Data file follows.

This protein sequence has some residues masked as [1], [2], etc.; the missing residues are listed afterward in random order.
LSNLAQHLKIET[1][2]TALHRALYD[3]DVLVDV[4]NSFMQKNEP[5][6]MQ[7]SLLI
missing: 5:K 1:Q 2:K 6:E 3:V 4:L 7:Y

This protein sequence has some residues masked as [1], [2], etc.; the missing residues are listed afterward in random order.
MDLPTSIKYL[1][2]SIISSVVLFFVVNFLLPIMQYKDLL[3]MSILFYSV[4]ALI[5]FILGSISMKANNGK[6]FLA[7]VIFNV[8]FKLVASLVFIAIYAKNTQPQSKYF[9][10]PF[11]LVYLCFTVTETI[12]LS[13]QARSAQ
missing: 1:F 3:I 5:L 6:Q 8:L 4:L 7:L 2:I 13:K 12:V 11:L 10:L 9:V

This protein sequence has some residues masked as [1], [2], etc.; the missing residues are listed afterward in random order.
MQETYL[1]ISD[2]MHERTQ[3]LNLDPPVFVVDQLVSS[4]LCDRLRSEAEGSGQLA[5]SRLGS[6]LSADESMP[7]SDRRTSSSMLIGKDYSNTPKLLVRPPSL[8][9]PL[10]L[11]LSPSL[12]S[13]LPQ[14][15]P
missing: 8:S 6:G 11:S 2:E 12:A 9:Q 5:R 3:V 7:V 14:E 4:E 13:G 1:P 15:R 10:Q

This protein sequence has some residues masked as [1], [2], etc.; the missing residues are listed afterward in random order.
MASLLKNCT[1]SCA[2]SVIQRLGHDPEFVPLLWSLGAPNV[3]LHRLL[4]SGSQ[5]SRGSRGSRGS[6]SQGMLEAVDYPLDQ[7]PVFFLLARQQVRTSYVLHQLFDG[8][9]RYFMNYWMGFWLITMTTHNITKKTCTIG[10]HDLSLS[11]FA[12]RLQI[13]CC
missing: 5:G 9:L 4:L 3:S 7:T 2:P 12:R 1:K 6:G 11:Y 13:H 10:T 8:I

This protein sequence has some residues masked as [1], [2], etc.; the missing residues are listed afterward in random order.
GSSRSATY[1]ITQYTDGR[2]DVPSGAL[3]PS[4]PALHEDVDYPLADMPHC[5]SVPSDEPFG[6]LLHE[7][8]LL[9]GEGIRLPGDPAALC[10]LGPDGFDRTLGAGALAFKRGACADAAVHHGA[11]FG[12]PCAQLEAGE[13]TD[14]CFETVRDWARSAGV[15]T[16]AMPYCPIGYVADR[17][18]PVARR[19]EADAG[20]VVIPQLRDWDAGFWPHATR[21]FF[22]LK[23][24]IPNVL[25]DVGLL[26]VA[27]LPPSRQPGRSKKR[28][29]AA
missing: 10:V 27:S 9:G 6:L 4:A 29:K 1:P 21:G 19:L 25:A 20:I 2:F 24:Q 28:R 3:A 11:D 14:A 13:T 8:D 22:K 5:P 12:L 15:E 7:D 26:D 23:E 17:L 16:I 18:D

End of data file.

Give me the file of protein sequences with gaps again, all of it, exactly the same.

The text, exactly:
This protein sequence has some residues masked as [1], [2], etc.; the missing residues are listed afterward in random order.
LSNLAQHLKIET[1][2]TALHRALYD[3]DVLVDV[4]NSFMQKNEP[5][6]MQ[7]SLLI
missing: 5:K 1:Q 2:K 6:E 3:V 4:L 7:Y

This protein sequence has some residues masked as [1], [2], etc.; the missing residues are listed afterward in random order.
MDLPTSIKYL[1][2]SIISSVVLFFVVNFLLPIMQYKDLL[3]MSILFYSV[4]ALI[5]FILGSISMKANNGK[6]FLA[7]VIFNV[8]FKLVASLVFIAIYAKNTQPQSKYF[9][10]PF[11]LVYLCFTVTETI[12]LS[13]QARSAQ
missing: 1:F 3:I 5:L 6:Q 8:L 4:L 7:L 2:I 13:K 12:V 11:L 10:L 9:V

This protein sequence has some residues masked as [1], [2], etc.; the missing residues are listed afterward in random order.
MQETYL[1]ISD[2]MHERTQ[3]LNLDPPVFVVDQLVSS[4]LCDRLRSEAEGSGQLA[5]SRLGS[6]LSADESMP[7]SDRRTSSSMLIGKDYSNTPKLLVRPPSL[8][9]PL[10]L[11]LSPSL[12]S[13]LPQ[14][15]P
missing: 8:S 6:G 11:S 2:E 12:A 9:Q 5:R 3:V 7:V 14:E 4:E 13:G 1:P 15:R 10:Q

This protein sequence has some residues masked as [1], [2], etc.; the missing residues are listed afterward in random order.
MASLLKNCT[1]SCA[2]SVIQRLGHDPEFVPLLWSLGAPNV[3]LHRLL[4]SGSQ[5]SRGSRGSRGS[6]SQGMLEAVDYPLDQ[7]PVFFLLARQQVRTSYVLHQLFDG[8][9]RYFMNYWMGFWLITMTTHNITKKTCTIG[10]HDLSLS[11]FA[12]RLQI[13]CC
missing: 5:G 9:L 4:L 3:S 7:T 2:P 12:R 1:K 6:G 11:Y 13:H 10:T 8:I

This protein sequence has some residues masked as [1], [2], etc.; the missing residues are listed afterward in random order.
GSSRSATY[1]ITQYTDGR[2]DVPSGAL[3]PS[4]PALHEDVDYPLADMPHC[5]SVPSDEPFG[6]LLHE[7][8]LL[9]GEGIRLPGDPAALC[10]LGPDGFDRTLGAGALAFKRGACADAAVHHGA[11]FG[12]PCAQLEAGE[13]TD[14]CFETVRDWARSAGV[15]T[16]AMPYCPIGYVADR[17][18]PVARR[19]EADAG[20]VVIPQLRDWDAGFWPHATR[21]FF[22]LK[23][24]IPNVL[25]DVGLL[26]VA[27]LPPSRQPGRSKKR[28][29]AA
missing: 10:V 27:S 9:G 6:L 4:A 29:K 1:P 21:G 19:L 25:A 20:I 2:F 24:Q 28:R 3:A 11:D 14:A 13:T 8:D 22:K 5:P 12:L 15:E 7:D 26:D 23:E 17:L 16:I 18:D